A Practical Guide to Monsters #4

In Sight of Ravens (2)


Fire knitted its way through logs and tinder. Robyn Hode kept his journal close to the flames so that he could see what he was writing. But not too close—he didn’t want to burn the book.

Not until he filled its pages, at least.

He sat on a tree stump. He’d a wooden bowl filled with crushed berries at his side. The outlaw dipped a thin stick into the juice and scratched his story into his journal.

It occurs to me that I should write about the origins as to how I came to know about things like wyverns and other nighttime terrors that have made their way into the waking world. What follows is an account of my first encounter with such creatures, recalling my original journal entries and all.

* * *

I thank God that most of my men are illiterate, for if they knew what demons fill these pages my cause would surely be abandoned. My men are superstitious—and it would not do to tell them what lurks in the shadows.

Robyn paused, his stick poised to strike the parchment. He took a breath and forced himself to write the words that would seal the fact of his belief.

Last night I learned that monsters are real.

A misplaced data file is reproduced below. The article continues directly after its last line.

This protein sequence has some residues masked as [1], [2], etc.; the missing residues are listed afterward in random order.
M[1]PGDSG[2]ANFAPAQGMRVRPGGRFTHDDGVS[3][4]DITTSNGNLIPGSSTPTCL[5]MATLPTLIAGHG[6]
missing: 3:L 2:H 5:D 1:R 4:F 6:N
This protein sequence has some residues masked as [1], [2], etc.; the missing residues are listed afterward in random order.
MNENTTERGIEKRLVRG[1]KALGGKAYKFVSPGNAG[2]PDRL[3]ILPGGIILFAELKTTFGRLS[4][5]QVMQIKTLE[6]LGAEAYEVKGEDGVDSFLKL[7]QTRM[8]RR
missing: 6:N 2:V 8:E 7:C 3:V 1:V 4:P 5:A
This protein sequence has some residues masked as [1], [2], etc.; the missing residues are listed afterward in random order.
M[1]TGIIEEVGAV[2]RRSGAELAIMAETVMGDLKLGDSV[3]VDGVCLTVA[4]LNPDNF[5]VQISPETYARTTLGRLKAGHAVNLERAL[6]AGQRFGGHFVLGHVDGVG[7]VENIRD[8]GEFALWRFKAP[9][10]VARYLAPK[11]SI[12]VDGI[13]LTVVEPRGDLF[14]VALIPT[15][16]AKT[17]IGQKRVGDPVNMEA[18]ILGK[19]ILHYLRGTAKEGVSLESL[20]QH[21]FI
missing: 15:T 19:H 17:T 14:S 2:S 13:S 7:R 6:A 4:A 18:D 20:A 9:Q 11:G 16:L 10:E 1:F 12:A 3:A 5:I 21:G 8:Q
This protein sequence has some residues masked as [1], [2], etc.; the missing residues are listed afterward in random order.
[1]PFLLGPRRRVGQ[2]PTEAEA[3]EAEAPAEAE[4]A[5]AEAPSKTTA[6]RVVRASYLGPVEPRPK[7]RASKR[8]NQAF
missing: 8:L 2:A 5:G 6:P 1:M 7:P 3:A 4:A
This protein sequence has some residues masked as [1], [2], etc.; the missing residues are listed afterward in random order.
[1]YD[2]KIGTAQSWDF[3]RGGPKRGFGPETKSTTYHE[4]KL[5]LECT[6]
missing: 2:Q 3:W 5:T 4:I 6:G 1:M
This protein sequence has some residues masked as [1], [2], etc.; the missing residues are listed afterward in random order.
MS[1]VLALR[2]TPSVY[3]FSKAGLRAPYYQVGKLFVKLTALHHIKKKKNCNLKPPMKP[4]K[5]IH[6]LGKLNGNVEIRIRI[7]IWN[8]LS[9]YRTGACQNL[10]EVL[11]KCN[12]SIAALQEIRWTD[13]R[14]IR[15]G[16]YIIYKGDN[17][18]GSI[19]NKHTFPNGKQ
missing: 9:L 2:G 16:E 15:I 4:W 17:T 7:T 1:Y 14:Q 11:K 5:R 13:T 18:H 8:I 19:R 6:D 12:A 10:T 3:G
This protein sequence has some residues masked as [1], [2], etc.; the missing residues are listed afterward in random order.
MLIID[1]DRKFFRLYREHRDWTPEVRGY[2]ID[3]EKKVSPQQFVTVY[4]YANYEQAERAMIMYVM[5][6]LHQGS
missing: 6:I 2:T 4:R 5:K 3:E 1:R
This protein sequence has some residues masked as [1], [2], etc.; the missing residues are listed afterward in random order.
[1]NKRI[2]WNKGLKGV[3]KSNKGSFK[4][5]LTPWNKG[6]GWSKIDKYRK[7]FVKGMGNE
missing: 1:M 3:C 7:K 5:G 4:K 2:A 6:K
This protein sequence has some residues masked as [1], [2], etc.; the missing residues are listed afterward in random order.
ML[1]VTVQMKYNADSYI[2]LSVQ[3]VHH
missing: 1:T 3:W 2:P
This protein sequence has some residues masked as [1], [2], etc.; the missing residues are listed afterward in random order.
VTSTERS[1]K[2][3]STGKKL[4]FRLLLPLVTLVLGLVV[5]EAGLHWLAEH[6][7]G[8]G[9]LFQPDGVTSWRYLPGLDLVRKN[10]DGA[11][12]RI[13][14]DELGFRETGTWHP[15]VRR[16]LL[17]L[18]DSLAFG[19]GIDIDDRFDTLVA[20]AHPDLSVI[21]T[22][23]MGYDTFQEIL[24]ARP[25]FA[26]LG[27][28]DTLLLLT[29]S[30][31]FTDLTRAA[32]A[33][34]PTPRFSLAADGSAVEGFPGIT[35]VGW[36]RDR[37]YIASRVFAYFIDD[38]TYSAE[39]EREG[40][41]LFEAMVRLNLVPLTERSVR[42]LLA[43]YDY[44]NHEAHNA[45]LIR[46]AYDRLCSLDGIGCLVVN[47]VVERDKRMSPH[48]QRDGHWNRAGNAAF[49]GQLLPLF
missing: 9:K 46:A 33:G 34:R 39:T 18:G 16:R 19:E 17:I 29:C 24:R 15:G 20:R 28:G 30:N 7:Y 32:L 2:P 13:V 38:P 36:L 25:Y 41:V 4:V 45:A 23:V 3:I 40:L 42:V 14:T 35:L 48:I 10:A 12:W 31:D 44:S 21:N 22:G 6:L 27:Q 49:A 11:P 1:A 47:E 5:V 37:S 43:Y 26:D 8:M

*           *           *

I journeyed to Nottingham by the light of a full moon. I donned a hooded cloak—small purses, or trinkets, stuffed within its manifold pouches. The Sheriff had collected their coin unduly and it was intent to return it to them.

I had instructed the townsfolk to leave a mark on their door–a scrap of wool, or paint–anything subtle to indicate that they wanted to chance a meeting with me. I resolved to return the coin to those it truly belonged to. If they did not wish to risk being seen with me, their coin would be put forward to King Richard’s ransom from the Roman Emperor in the East.

I had almost completed my cycle through the town, most doors shut tight as a promise when I came to a home with strange markings. It belonged to a local miller on the edge of town.

ENTER, the door said, the words by what looks to be an unsteady hand. Rivulets ran down each letter.

I knew I could be walking into a trap. None save the Sheriff and his lackeys would make such an obvious bid to capture me. All the same, the miller in that home was innocent. in that home and I could not leave their lives in jeopardy.

Fool that I am, I entered.

*           *           *


Robyn felt his heartbeat in his fingertips. His hands shook with such ferocity that for a fraction of a second he worried he might drop his journal into the flames.